Self driving Ubers return to Pittsburgh streets, but they won’t drive themselves

Self driving Ubers return to Pittsburgh streets, but they won’t drive themselves – words Al Woods

Autonomous or self driving cars have been promoted for years as a safe and convenient alternative to manually driven car.

Tech companies like Uber, Tesla and Google have joined traditional motor manufacturers to usher in the revolution. Google autonomous vehicles have driven for 1.8 million miles and have only been involved in 13 minor incidents, none of which were the car’s fault.

However, you may not have seen these vehicles for yourself. This is because Uber removed all its self-driving cars from public roads and have only just announced their return in Pittsburgh, Pennsylvania. Even now, they will have a human operator. So what caused this slow down in progress and what is the future for vehicle technology?


Why Were Self Driving Ubers Removed?

In March 2018, a 49 year old pedestrian was hit and killed by one of Uber’s autonomous vehicles. This was a huge news story at the time and did enormous damage to the reputation of both Uber and self-driving vehicles generally. In response, Uber shut down all operations in this area. However, it is important to note that this was the first, and so far only, incident of a pedestrian being fatally injured by a self-driving car. To put it into context, human drivers kill an average of 16 pedestrians every day.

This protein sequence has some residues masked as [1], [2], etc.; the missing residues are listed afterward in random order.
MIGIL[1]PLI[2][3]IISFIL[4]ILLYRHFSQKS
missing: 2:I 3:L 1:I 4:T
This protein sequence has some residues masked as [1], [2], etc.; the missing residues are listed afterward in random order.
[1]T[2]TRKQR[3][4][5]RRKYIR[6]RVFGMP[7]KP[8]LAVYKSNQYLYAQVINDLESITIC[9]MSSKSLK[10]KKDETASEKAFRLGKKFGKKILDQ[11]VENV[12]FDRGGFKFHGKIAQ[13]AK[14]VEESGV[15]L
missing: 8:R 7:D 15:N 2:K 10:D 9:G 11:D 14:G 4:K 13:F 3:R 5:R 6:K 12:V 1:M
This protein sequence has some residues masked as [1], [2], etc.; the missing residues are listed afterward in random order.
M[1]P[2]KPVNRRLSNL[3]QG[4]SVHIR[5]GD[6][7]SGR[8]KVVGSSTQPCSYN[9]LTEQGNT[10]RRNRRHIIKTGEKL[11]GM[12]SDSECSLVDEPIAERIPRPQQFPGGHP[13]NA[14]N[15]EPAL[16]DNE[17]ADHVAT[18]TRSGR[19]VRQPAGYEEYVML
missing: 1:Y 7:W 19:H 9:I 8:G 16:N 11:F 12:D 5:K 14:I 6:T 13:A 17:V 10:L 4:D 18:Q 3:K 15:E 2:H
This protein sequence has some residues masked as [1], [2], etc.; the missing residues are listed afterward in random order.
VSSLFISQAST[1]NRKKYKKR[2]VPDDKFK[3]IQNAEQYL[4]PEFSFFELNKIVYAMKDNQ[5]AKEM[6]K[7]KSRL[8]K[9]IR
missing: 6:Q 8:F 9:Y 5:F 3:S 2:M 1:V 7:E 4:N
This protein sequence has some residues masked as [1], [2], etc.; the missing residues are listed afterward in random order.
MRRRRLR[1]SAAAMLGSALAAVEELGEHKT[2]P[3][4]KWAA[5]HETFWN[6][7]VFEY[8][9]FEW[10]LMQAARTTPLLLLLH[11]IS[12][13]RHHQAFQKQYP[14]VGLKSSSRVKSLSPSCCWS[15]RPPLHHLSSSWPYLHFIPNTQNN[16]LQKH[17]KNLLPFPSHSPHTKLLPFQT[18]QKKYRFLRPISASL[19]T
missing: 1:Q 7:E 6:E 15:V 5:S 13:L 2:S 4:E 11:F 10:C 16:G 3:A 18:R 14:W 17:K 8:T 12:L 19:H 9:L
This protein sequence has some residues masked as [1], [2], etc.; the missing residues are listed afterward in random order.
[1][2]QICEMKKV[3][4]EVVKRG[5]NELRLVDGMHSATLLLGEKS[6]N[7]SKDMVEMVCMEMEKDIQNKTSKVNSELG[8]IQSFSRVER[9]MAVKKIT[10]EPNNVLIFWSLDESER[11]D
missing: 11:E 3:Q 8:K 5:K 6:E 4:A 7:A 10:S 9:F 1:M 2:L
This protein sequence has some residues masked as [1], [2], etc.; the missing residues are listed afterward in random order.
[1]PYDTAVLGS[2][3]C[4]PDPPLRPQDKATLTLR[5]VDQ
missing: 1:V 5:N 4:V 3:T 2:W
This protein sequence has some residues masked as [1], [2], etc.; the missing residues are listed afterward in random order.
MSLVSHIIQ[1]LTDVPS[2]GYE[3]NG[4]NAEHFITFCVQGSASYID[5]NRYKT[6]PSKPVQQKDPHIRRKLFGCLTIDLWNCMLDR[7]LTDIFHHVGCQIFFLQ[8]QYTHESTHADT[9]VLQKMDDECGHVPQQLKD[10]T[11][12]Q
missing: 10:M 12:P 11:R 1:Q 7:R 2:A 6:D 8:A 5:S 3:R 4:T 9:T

A Slowed Down, Safety Focused Approach

The value of a vehicle is dependent on a number of factors. A Mustang may appeal due to its aesthetics alone, while a Tesla might be desired because it can do 0-60mph in 2.3 seconds, but a driver will not enter a car if they do not believe it to be 100% safe. The media outcry following the death of a pedestrian has caused Uber to rethink its strategy. Rather than trying to be quicker than rivals, Uber is dedicated to safety.

Head of Uber’s advanced technology department, Eric Meyhofer, stated that the self-driving program had undergone a “top-to-bottom review” with a “focus on safety.” This means that the self-driving cars on the roads of Pittsburgh will have two specialists in the vehicle instead of one and they will be driven manually. Since the occupant of the vehicle involved in the fatal crash was reported to be distracted by his phone, Uber will be retraining drivers and limiting in car distractions.

What Does This Mean For the Future of Automation?

Self-driving cars are still on the way, but perhaps at a slower rate. The manually driven vehicles in Pittsburgh will provide important data about real world conditions to Uber technicians. They will then put this data into simulations to make the self-driving technology more accurate.

The removal of Uber self driving cars seemed like a backward step to many fans of full automation. However, now they have returned safer than ever. With any new technology, baby steps must be made to prevent any more tragedies from occuring. Eventually, though, the arrival of self-driving vehicles will inevitably arrive, offering a new option to consumers.

Self driving Ubers return to Pittsburgh streets, but they won’t drive themselves – words Al Woods



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